nuclear hormone receptors
Sunday 23 November 2003
Members of the nuclear receptor family share several structural features, including a central, highly conserved DNA-binding domain (DBD) that targets the receptor to specific DNA sequences, termed hormone response elements.
The C-terminal portion of the receptor includes the ligand-binding domain (LBD), which interacts directly with the hormone and contains a hormone-dependent transcriptional activation domain.
The LBD serves as a molecular switch that recruits coactivator proteins and activates the transcription of target genes when flipped into the active conformation by hormone binding (Kliewer et al., 1999).
Nuclear hormone receptors comprise a large family of proteins that shares a common structure and mechanism of action. Members of this family are regulated by small lipophilic signaling molecules such as steroid hormones, retinoids and thyroid hormone.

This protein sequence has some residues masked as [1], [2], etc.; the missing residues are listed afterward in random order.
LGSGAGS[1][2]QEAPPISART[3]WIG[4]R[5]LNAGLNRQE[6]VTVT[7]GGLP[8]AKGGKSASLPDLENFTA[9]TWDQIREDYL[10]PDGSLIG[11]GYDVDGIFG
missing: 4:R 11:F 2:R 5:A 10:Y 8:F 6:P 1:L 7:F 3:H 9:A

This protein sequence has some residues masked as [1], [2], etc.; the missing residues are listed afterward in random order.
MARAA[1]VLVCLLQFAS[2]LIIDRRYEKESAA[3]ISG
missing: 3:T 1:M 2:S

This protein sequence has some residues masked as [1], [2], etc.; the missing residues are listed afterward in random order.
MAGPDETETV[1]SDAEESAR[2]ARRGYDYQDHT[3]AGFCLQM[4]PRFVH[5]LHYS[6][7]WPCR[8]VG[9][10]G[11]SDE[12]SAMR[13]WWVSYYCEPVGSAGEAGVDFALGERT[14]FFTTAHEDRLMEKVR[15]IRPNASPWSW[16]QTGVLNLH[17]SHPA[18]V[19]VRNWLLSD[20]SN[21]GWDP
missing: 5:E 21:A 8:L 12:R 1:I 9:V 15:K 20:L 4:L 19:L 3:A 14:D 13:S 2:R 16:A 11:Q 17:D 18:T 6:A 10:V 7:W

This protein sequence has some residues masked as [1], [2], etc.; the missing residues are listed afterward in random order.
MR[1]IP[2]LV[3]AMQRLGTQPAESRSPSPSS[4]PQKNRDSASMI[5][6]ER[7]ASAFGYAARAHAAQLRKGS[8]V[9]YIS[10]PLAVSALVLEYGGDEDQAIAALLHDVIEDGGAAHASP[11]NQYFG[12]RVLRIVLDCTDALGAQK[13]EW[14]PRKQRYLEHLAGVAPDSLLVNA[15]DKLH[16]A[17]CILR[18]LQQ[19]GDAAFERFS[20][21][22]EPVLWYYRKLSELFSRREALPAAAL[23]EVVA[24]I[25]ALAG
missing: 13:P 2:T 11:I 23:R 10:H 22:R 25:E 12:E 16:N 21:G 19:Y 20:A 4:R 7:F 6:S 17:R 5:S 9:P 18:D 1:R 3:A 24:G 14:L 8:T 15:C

NRs are comprised of: an amino-terminal activation function domain AF-1; the DNA-binding domain; a hinge region; and a carboxy-terminal ligand-binding domain containing a second activation function, AF-2.
VDR acts primarily as a heterodimer with the retinoid X receptor (RXR) on vitamin D response elements (VDREs). It interacts with the transcription machinery and nuclear receptor coactivators or corepressors to regulate target gene activity.
NRs coregulators can be divided into 3 major classes:
1)ATP-dependent chromatin remodeling complexes that are involved in the location and association of nucleosomes with DNA;
2) Enzymes that catalyze modifications of histone tails to regulate histone-histone and histone-DNA interactions;
nuclear receptors (NRs)